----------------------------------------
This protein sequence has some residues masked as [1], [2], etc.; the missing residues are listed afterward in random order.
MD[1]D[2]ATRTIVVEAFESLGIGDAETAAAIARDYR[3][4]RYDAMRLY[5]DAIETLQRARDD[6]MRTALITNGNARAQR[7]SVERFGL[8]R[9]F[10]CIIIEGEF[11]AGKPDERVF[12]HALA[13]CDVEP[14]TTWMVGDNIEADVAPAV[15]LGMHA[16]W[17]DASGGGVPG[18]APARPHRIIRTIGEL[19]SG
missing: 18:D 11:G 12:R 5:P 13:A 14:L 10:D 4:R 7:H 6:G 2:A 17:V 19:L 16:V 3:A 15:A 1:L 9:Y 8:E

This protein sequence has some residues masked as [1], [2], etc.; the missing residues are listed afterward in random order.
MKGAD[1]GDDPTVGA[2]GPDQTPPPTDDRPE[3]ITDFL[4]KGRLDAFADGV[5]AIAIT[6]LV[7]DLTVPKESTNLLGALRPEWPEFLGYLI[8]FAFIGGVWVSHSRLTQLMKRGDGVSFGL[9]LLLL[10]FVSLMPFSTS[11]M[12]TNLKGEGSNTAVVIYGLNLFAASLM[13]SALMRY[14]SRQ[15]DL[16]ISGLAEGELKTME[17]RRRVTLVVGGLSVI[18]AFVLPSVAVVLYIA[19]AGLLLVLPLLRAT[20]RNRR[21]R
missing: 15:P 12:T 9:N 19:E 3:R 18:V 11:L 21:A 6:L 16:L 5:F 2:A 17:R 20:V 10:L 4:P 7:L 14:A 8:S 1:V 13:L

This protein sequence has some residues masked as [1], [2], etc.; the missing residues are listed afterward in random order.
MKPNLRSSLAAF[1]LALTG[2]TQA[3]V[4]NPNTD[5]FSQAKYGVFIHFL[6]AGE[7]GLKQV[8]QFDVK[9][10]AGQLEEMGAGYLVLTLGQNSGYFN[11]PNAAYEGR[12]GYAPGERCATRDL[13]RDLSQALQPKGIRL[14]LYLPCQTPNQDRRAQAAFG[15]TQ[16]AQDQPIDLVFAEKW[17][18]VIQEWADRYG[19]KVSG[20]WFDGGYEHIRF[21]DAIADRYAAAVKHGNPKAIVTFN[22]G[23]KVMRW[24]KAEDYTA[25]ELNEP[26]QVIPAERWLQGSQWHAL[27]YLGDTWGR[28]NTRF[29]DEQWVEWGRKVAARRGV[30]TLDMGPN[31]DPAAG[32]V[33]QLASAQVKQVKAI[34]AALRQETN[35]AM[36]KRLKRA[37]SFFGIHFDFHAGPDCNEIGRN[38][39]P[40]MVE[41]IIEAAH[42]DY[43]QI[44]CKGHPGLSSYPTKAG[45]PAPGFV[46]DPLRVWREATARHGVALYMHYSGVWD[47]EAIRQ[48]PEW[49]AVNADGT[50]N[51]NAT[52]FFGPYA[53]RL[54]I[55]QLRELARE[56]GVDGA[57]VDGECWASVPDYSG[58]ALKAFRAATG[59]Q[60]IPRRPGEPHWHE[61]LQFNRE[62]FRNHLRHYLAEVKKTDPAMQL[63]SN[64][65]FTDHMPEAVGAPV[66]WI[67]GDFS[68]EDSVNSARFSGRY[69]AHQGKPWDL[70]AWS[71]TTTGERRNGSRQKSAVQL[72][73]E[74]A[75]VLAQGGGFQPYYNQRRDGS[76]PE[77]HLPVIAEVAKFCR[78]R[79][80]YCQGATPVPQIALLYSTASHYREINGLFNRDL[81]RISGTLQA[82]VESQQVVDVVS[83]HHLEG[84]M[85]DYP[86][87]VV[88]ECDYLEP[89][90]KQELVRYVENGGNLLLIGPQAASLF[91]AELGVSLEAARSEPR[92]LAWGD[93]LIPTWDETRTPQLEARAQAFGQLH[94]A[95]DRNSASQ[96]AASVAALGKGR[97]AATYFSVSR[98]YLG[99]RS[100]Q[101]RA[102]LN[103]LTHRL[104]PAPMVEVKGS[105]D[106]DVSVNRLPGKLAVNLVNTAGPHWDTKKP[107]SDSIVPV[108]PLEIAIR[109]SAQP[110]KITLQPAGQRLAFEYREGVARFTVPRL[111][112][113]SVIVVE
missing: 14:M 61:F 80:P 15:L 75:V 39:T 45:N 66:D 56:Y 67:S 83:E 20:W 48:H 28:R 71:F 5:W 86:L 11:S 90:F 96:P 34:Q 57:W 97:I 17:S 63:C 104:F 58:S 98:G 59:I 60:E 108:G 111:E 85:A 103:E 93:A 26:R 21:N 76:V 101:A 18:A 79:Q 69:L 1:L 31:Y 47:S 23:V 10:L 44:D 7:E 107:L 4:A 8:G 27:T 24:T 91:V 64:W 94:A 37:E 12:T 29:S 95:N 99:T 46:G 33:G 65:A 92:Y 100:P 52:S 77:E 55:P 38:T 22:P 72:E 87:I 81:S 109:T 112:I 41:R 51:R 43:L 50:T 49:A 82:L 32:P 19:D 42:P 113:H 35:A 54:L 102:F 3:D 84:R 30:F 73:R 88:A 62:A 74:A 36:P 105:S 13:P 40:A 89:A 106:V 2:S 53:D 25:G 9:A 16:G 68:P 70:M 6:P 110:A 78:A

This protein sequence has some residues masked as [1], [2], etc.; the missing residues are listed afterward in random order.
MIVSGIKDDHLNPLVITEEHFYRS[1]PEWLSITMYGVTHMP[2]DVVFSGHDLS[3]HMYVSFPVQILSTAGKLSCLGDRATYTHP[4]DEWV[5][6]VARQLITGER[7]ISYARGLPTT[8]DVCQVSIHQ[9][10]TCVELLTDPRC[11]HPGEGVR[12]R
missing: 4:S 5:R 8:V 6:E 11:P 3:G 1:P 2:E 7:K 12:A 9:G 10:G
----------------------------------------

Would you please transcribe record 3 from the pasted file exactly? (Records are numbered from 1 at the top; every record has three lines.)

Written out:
This protein sequence has some residues masked as [1], [2], etc.; the missing residues are listed afterward in random order.
MKPNLRSSLAAF[1]LALTG[2]TQA[3]V[4]NPNTD[5]FSQAKYGVFIHFL[6]AGE[7]GLKQV[8]QFDVK[9][10]AGQLEEMGAGYLVLTLGQNSGYFN[11]PNAAYEGR[12]GYAPGERCATRDL[13]RDLSQALQPKGIRL[14]LYLPCQTPNQDRRAQAAFG[15]TQ[16]AQDQPIDLVFAEKW[17][18]VIQEWADRYG[19]KVSG[20]WFDGGYEHIRF[21]DAIADRYAAAVKHGNPKAIVTFN[22]G[23]KVMRW[24]KAEDYTA[25]ELNEP[26]QVIPAERWLQGSQWHAL[27]YLGDTWGR[28]NTRF[29]DEQWVEWGRKVAARRGV[30]TLDMGPN[31]DPAAG[32]V[33]QLASAQVKQVKAI[34]AALRQETN[35]AM[36]KRLKRA[37]SFFGIHFDFHAGPDCNEIGRN[38][39]P[40]MVE[41]IIEAAH[42]DY[43]QI[44]CKGHPGLSSYPTKAG[45]PAPGFV[46]DPLRVWREATARHGVALYMHYSGVWD[47]EAIRQ[48]PEW[49]AVNADGT[50]N[51]NAT[52]FFGPYA[53]RL[54]I[55]QLRELARE[56]GVDGA[57]VDGECWASVPDYSG[58]ALKAFRAATG[59]Q[60]IPRRPGEPHWHE[61]LQFNRE[62]FRNHLRHYLAEVKKTDPAMQL[63]SN[64][65]FTDHMPEAVGAPV[66]WI[67]GDFS[68]EDSVNSARFSGRY[69]AHQGKPWDL[70]AWS[71]TTTGERRNGSRQKSAVQL[72][73]E[74]A[75]VLAQGGGFQPYYNQRRDGS[76]PE[77]HLPVIAEVAKFCR[78]R[79][80]YCQGATPVPQIALLYSTASHYREINGLFNRDL[81]RISGTLQA[82]VESQQVVDVVS[83]HHLEG[84]M[85]DYP[86][87]VV[88]ECDYLEP[89][90]KQELVRYVENGGNLLLIGPQAASLF[91]AELGVSLEAARSEPR[92]LAWGD[93]LIPTWDETRTPQLEARAQAFGQLH[94]A[95]DRNSASQ[96]AASVAALGKGR[97]AATYFSVSR[98]YLG[99]RS[100]Q[101]RA[102]LN[103]LTHRL[104]PAPMVEVKGS[105]D[106]DVSVNRLPGKLAVNLVNTAGPHWDTKKP[107]SDSIVPV[108]PLEIAIR[109]SAQP[110]KITLQPAGQRLAFEYREGVARFTVPRL[111][112][113]SVIVVE
missing: 14:M 61:F 80:P 15:L 75:V 39:T 45:N 66:D 56:Y 67:S 83:E 20:W 48:H 28:R 71:F 5:W 86:L 11:S 90:F 96:P 34:Q 57:W 97:I 17:S 63:C 104:F 58:S 98:G 59:I 60:E 108:G 111:E 85:A 103:E 93:A 26:R 21:N 76:V 101:A 18:A 79:Q 69:L 1:L 31:Y 47:S 23:V 10:L 44:D 7:E 107:L 4:A 8:G 27:T 24:T 91:V 64:W 94:A 37:E 12:T 29:S 95:N 99:T 46:G 33:G 65:A 92:Y 100:P 52:S 77:E 55:P 38:T 22:P 72:E 87:I 81:S 109:T 112:I 41:R 51:R 43:L 50:T 49:A 82:L 32:P 19:D 42:P 113:H 35:A 54:L 102:F 3:D 84:R 30:F 73:R 88:A 62:A 74:A 36:P 105:S 13:P 40:A 89:A 106:V 2:S 53:D 25:G 9:A 16:G 68:P 70:M 6:P 110:A 78:A